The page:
Q&A with R.L. Bynum, editor and proofreader at AICPA

R.L. Bynum is a former newspaper editor who now works at the American Institute of Certified Public Accountants in Durham, N.C. Before joining AICPA in 2010, Bynum was a copy editor and page designer at the Daily Press newspaper in Virginia, and he also worked in sports departments at several newspapers in North Carolina, including the Herald-Sun in Durham. In this interview, conducted by email, Bynum discusses his job, the transition from newspapers and his use of social media.

Q. Describe your job with the American Institute of Certified Public Accountants. What do you do on a typical day?

A. I proofread all material produced by the Graphic Design team at the AICPA. That includes all sorts of publications such as annual reports, white papers, brochures, conference programs, conference signs and application kits. Some of these can be as small as 2 or 3 pages and others can be 30 or 40 pages.

I copy edit all manuscripts before they go to the designer, proof the PDFs before they go to the clients and review any client changes before they go to the designer. I also proof/copy edit dues letters and various other sorts of small jobs.

I’m the only proofreader on a team that includes a copy writer and five designers. There is a freelance proofreader who helps with certain jobs and when the work load is excessive.

It can get fairly busy, but there is nothing approaching the deadline pressure that was routine during my years in newspapers. At a newspaper, a rush could mean turning around a breaking story in minutes. On my team, a rush job may mean that it needs to be done in two days.

Q. Before this job, you worked in newspapers for more than 20 years. What has that transition been like?

A. While there usually are more hours to my workweek (most weeks at least 45), the distribution of those hours is a pleasant change. I definitely don’t miss working nights, weekends (although I do occasionally have work to do on a weekend) and holidays.

Working 8 a.m. to around 5:30 p.m. gives me a lot more time with my family as well. I had the entire week off between Christmas and New Year’s Day for the first time in 29 years. The pace of work is quite different, but it was an easy adjustment.

There’s no doubt that I miss many aspects of working at a newspaper and the rush of working the desk when news is breaking. I miss being a journalist. The job security certainly makes up for that, and it’s nice not bracing for the next round of layoffs. There were six in five years that I survived before finally being laid off by the Tribune newspaper in Newport News, Va., along with nearly all desk people.

When I accepted the job at the AICPA, I canceled an interview with a Mid-Atlantic Gannett newspaper for a copy editing job that would have paid better. I had just been laid off and was very paranoid about joining another chain, particularly that one. A few months later, I found out that the person who would have interviewed me had been laid off.

Q. You are critic of sports media, including the News & Observer’s sports section and ESPN. What do you see as their shortcomings and areas for improvement?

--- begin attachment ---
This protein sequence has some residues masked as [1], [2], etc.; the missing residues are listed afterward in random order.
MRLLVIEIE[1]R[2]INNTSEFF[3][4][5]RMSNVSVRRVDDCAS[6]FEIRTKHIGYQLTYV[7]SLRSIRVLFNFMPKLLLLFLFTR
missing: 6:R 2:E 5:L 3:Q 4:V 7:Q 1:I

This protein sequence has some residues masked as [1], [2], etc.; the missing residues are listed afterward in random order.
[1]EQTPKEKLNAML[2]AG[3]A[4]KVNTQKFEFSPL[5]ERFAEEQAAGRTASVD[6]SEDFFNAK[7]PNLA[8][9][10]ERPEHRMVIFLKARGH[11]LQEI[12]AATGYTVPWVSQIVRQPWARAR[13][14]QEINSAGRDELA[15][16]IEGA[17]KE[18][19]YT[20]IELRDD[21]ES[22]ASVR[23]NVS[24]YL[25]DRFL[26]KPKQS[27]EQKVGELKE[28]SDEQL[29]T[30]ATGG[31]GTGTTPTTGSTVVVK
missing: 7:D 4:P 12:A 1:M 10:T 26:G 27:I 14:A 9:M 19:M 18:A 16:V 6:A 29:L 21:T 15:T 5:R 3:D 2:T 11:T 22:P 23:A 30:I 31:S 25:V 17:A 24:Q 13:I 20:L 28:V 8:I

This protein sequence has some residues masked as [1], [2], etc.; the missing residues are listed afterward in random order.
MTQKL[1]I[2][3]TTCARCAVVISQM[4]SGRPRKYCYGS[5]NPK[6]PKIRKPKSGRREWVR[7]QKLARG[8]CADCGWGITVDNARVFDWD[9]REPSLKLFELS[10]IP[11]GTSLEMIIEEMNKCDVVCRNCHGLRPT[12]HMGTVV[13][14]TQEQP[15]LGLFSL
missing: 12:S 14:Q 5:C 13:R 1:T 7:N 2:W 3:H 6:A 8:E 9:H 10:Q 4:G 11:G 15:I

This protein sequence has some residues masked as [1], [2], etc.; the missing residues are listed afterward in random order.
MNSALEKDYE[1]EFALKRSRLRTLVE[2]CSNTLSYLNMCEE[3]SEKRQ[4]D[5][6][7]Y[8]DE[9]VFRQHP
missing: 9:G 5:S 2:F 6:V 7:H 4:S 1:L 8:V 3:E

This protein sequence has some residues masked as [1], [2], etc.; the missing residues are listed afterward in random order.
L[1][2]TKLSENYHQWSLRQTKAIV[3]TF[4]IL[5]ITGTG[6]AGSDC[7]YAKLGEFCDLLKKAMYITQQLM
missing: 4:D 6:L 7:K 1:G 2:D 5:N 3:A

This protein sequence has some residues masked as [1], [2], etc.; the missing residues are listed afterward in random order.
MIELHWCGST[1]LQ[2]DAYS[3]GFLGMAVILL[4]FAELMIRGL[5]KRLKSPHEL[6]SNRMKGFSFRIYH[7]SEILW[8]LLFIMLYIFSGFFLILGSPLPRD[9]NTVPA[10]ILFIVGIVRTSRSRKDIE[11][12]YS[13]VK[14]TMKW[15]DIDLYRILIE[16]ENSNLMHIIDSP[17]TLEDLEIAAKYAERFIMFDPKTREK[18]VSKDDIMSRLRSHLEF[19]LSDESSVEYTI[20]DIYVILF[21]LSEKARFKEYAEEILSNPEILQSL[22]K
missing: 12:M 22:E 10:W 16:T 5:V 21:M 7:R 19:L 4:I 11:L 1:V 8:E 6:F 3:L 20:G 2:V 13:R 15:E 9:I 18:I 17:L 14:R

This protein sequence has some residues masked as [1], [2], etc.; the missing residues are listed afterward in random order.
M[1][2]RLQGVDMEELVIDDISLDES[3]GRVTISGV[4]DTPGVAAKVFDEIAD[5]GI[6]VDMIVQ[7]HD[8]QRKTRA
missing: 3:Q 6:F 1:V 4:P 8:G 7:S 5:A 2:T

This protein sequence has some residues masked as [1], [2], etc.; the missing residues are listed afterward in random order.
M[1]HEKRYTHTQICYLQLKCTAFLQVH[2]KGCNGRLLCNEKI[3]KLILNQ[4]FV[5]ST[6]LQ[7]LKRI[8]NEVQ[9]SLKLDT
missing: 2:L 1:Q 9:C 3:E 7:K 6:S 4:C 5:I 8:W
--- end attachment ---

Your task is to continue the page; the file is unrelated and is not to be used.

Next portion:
A. On the surface, it probably appears that my criticism of the N&O and other newspapers is directed at the copy editors and designers. But I’m really more upset with the newspaper executives who seem to think that that fewer, younger desk people with double the workload can produce quality newspapers. It obviously can only cause problems, and we’re seeing that many days in the pages of the N&O, particularly in sports.

Combining two bad ideas — universal desks and regional desks — produces bad results. Certainly the copy editors and designers could produce cleaner sections, but mistakes are bound to happen when you’re putting out multiple newspapers every night.

The content, for the most part, is good. It’s just the packaging that often is irritating. The way to fix it is to have more copy editors and a more experienced desk, but we know that McClatchy isn’t going to do that. Even if it did that, it wouldn’t reclaim all of the institutional knowledge that was let go.

A lot of little mistakes frequently happen that shouldn’t. Stories routinely are jumped in the middle of a word (which is very irritating for readers). I’ve seen scoreboard pages in which the sport header is at the BOTTOM of one column, which obviously is a brutal break.

The N&O is far from the only media outlet that makes silly mistakes. I tweet examples from NBC News and ESPN on a fairly regular basis.

Mistakes happen, and I certainly made my share over the years working at newspapers. But there definitely seem to be many more in the N&O since it lost the Raleigh copy desk.

Q. You describe yourself as a “reformed newspaper man.” Any advice for those going through a similar change?

A. Experienced newspaper people, particularly those with a mixture of reporting and desk experience, have skills that are marketable outside of newspapers. It’s not easy to find those jobs, but they are out there.

Networking really is more productive in that pursuit than checking job listings. My advice is to work your professional network as much as possible as you try to find the opening that helps you escape from insanity that the newspaper business has become.

Follow R.L. Bynum on Twitter and check out his blog.